Before you get overly amped-up about the variety of aesthetic awesomeness that makes up the vinyl record specturm, you might want to take a few practical things into consideration when it comes to determining “what” your records look like. There’s really four ways that vinyl can “look”…
- Traditional black
- Coloured vinyl (which includes solid colours and crazy split or marble combinations)
- Picture discs
- Shaped vinyl (which can also be black, coloured, or a picture disc)
Black records are the traditional way to get vinyl pressed. When people think of a vinyl album, they usually imagine a black disc. It’s black because it contains carbon black (no… not that stuff that you scrape off of a barbecue grill). Carbon black is a raw commodity. It’s used in car tires and is applied as a black pigment. It also adds an element of durability. Black records hold up way better as time passes and that’s why most records are done this way. If you’re counting on your vinyl being passed on to future generations or if it’s sitting as a catalogue piece in your collection or at a radio station it’s your best bet.
Pressing coloured vinyl really makes your records pop. Whether it’s a single solid colour or a mixture of a few colours, pigment is poured into the PVC mix to achieve the final look. Coloured vinyl doesn’t have thickness limitations and don’t sound better or worse than black records, but they do lack the long-term durability of black vinyl.
Picture discs are exactly what they sound like. There’s an image embedded right into the record which can be a photo or custom artwork, and they end result is really impressive. Most people can’t even believe they can play them on their turntables. The crappy thing about them is that they don’t last very long. Picture discs incorporate a piece of paper sandwiched between thin vinyl sheets. You didn’t think someone custom painted each one of them, did you? As a result, the grooves aren’t cut very deep. Sound quality can suffer as a result of this and if durability is a major factor, this is one of those situations where they look a lot better than they last and (in most cases) sound. On the flip side, when someone takes one these babies out of a jacket or gatefold, they’ll go bananas.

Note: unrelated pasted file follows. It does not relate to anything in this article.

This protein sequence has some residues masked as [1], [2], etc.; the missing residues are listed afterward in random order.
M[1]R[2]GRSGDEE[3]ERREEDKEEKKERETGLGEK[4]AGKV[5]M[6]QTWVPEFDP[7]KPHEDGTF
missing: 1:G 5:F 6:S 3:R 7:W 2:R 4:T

Shaped discs are the most visually impressive way to manufacture your records. They can be picture discs, coloured wax, or black. They’re cut in circular-ish shapes for that added “wow” factor. They tend to be very thick. They look cool, but again, durability-wise don’t count on endless spins with shaped records. Edges break off and they can crack. It doesn’t bode well if you’re counting on your records lasting and don’t have them hermetically sealed and vaulted. They don’t hold up to the regular handling that regular circular records go through, but they look fantastic in a frame on a wall as a collector’s piece.